Eastman Kodak Co.’s patent- infringement complaint seeking to block U.S. imports of, among other things the iPhone, will be investigated by a U.S. trade agency, reports “Bloomberg” (http://www.businessweek.com/news/2010-02-17/kodak-gets-review-in-bid-to-block-apple-rim-imports-update1-.html).
The U.S. International Trade Commission in Washington will consider the complaint filed last month and decide whether to ban the imports after Kodak claimed that the companies refused to pay patent royalties on digital-camera technology, the article adds. Kodak also has a civil lawsuit pending. Kodak claims in the ITC case that Apple and RIM are infringing a patent related to ways to preview images. The civil suit, only against Apple, concerns that patent and additional ones for digital cameras and computer processes.
The Kodak complaint, filed with the U.S. International Trade Commission (ITC), specifically claims that Apple’s iPhones and RIM’s camera-enabled BlackBerry devices infringe a Kodak patent that covers technology related to a method for previewing images. Separately, Kodak filed two suits today against Apple in U.S. District Court for the Western District of New York that claim the infringement of patents related to digital cameras and certain computer processes.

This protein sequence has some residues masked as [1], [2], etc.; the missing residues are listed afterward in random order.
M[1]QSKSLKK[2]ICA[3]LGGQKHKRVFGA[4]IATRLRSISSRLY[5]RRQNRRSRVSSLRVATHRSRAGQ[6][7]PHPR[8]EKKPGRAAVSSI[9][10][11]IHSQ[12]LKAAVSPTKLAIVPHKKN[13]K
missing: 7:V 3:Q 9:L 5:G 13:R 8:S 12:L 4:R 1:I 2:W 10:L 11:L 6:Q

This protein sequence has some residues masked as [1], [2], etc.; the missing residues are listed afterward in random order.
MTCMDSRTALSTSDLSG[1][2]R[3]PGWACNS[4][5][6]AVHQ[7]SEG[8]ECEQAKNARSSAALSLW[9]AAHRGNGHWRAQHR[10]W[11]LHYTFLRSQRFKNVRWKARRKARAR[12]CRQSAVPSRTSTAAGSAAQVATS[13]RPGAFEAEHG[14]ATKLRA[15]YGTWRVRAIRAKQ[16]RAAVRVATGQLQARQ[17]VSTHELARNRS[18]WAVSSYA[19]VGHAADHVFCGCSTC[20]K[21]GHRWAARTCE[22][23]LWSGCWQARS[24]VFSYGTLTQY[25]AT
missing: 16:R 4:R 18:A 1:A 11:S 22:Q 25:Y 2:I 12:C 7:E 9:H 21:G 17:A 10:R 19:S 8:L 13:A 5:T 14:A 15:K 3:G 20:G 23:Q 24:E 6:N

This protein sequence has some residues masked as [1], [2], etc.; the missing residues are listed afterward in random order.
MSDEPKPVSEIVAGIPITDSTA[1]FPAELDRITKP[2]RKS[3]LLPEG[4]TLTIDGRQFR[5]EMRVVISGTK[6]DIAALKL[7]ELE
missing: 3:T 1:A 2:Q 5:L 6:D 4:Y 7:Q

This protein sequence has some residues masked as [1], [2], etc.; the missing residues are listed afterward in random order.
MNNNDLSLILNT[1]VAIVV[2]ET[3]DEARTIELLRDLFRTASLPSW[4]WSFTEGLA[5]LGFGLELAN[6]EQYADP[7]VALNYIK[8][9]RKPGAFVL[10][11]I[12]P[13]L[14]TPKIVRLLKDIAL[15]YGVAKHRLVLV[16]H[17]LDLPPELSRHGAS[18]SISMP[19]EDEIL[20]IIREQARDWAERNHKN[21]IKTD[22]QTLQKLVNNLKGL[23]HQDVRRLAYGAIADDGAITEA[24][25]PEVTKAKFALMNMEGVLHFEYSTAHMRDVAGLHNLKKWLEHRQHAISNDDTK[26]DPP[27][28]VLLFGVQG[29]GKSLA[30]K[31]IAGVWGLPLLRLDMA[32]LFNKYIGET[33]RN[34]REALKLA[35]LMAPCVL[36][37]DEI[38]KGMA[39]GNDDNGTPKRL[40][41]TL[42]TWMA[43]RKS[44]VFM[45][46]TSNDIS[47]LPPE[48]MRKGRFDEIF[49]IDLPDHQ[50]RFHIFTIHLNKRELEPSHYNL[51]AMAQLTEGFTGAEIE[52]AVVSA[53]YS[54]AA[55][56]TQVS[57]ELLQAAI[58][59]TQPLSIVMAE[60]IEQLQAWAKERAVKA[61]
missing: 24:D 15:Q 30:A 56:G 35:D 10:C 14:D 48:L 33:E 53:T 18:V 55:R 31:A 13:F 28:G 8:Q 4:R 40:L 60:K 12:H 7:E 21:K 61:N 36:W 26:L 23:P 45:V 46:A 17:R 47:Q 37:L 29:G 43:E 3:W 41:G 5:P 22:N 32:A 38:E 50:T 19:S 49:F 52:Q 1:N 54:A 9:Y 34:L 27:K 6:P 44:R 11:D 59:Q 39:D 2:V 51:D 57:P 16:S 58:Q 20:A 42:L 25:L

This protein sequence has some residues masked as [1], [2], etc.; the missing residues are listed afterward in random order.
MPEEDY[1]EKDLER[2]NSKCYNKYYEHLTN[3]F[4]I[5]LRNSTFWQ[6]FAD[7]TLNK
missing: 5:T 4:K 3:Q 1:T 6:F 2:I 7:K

Laura G. Quatela, chief intellectual property officer, and vice president, Eastman Kodak Company, says that Kodak has licensed digital imaging technology to approximately 30 companies, including such LG, Motorola, Nokia, Samsung, and Sony Ericsson, all of which are royalty bearing to Kodak. On Dec. 17, in an action involving Samsung and Kodak, an ITC Administrative Law Judge issued a ruling declaring that the Kodak patent covering color image preview (No. 6,292,218) was valid and enforceable, and that Samsung’s camera-enabled mobile devices infringed upon that Kodak patent.
In the complaint against Apple and RIM, Kodak is seeking from the ITC a limited exclusion order preventing the importation of infringing devices, including certain mobile telephones and wireless communication devices featuring digital cameras.
In the first suit against Apple in U.S. District Court, Kodak alleges infringement of two patents generally covering image preview and the processing of images of different resolutions. In the second suit, Kodak alleges infringement of patents that describe a method by which a computer program can “ask for help” from another application to carry out certain computer-oriented functions. The allegations in the second suit apply to any Apple product that uses the processing method described above.
The patents at issue in the second suit were previously the subject of litigation between Kodak and Sun Microsystems Inc., and in that case, a federal jury determined in a 2004 trial that Sun’s Java programming technology had infringed the patents. Kodak later settled the suit by agreeing to a payment from Sun in return for a license for the patents at issue. In both District Court actions against Apple, Kodak is seeking to permanently enjoin Apple from further infringement as well as unspecified damages.